Oleander: backyard killer has a softer side?

A murderer lurks in your neighborhood.  It’s Nerium oleander, and it’s everywhere. Great swaths of it envelop LA freeways.  It’s littered across backyards, and encircles parking lots.  And it’s deadly poisonous to humans, animals and especially kids so don’t taste it, don’t sniff it, don’t even touch it, OMG I brushed against it AAAHHHH!!!

Don't be fooled by the sweet pink exterior. It's totally out to get you. (Photo by Servophbabu, Creative commons attribution 3.0 unported license)

Actually, it may not be quite that big a deal.  Although all parts of the oleander plant are toxic, and quite a lot of people are treated for oleander poisoning in the US, there have actually been only a handful of adult deaths from oleander poisoning in the last 25 years.  Most of these were deliberate self-poisonings, with the exception of a young couple of vegans who got lost while hiking and ate a whole mess of oleander leaves.  Estimates I’ve seen suggest that a lethal dose to a child would be about one whole leaf, and several leaves for an adult, and the potential for poisoning by skin contact is minimal.  So, while you should definitely watch out for your kids around oleander, you don’t have to be quite as afraid of it as I always thought. The urban legend about a troop of boy scouts who died after roasting their marshmallows on oleander sticks, for example, is almost certainly bunk.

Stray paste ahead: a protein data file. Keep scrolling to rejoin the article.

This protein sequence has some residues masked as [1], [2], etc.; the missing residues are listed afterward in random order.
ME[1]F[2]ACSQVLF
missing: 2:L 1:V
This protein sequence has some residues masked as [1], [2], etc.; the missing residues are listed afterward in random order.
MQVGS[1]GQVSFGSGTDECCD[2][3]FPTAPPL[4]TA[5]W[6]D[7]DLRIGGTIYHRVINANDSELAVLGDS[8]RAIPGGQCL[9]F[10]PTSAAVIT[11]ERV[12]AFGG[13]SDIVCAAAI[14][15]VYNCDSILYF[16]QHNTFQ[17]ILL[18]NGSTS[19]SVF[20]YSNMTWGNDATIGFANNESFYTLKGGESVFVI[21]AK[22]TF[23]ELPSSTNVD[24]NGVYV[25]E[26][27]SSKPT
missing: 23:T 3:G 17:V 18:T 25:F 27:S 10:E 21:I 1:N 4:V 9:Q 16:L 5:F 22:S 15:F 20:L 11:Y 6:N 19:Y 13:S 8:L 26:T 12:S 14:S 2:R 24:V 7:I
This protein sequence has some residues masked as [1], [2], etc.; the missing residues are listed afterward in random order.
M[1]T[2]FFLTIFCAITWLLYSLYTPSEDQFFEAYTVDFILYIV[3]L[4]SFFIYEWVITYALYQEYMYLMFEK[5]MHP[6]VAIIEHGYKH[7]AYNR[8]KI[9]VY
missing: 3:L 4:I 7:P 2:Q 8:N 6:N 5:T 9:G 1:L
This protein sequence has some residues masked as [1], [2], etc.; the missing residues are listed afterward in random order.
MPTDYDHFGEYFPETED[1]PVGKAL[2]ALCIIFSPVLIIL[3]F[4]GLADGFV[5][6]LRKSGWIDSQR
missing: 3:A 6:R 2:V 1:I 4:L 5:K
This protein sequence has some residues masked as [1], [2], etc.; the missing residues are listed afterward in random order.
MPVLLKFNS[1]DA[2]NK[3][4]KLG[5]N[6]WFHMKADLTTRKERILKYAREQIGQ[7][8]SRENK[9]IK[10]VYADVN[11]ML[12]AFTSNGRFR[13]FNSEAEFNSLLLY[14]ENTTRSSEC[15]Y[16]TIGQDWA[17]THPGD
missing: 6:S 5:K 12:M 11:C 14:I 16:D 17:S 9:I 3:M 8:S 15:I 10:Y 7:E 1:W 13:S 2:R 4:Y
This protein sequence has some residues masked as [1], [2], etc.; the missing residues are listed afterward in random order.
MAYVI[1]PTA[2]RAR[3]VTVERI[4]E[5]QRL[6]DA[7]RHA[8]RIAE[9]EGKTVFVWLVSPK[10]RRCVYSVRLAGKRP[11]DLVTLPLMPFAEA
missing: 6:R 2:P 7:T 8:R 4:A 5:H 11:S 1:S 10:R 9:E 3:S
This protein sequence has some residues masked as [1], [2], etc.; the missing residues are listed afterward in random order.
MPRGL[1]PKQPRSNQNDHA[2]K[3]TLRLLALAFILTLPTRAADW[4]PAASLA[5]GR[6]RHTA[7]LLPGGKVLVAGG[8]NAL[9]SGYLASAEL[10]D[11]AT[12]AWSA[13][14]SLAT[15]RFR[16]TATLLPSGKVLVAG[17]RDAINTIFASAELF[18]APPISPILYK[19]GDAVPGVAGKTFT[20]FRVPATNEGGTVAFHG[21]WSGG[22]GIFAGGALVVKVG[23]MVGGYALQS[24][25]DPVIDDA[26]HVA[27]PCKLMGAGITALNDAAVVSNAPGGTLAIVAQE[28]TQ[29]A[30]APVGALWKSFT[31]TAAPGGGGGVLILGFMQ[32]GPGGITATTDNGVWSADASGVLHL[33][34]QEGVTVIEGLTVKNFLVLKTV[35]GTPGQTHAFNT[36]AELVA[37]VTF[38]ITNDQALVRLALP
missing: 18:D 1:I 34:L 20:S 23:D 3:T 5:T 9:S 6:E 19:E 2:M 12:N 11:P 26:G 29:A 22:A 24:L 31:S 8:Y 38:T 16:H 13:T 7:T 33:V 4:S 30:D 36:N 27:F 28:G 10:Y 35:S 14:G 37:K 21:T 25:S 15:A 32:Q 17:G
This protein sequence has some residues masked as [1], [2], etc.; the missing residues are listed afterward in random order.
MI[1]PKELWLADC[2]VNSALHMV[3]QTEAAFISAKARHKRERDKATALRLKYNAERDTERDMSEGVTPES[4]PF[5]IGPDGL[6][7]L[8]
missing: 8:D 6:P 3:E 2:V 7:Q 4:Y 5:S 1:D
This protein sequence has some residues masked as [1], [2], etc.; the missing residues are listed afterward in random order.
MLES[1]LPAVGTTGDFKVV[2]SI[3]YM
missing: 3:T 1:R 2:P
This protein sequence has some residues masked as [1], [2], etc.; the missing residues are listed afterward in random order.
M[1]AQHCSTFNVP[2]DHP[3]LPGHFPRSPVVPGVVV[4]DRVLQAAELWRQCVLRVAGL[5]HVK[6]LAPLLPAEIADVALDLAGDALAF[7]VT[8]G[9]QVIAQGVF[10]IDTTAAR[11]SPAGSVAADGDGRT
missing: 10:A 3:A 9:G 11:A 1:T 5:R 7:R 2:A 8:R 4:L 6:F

That having been said, getting sick from incidental leaf consumption would be no fun, and oleander really is everywhere, so here’s what to look for:  it’s a tall shrub, 2-6m high, often used in neighborhood hedges.  If you live anywhere in southern California (or some places in northern California, like along the 80 between Davis and Sacramento), you’ve seen it lining the freeways and medians.

A menacing stretch of median oleanders. (Photo borrowed from odock.blogspot.com, but original photographer unknown).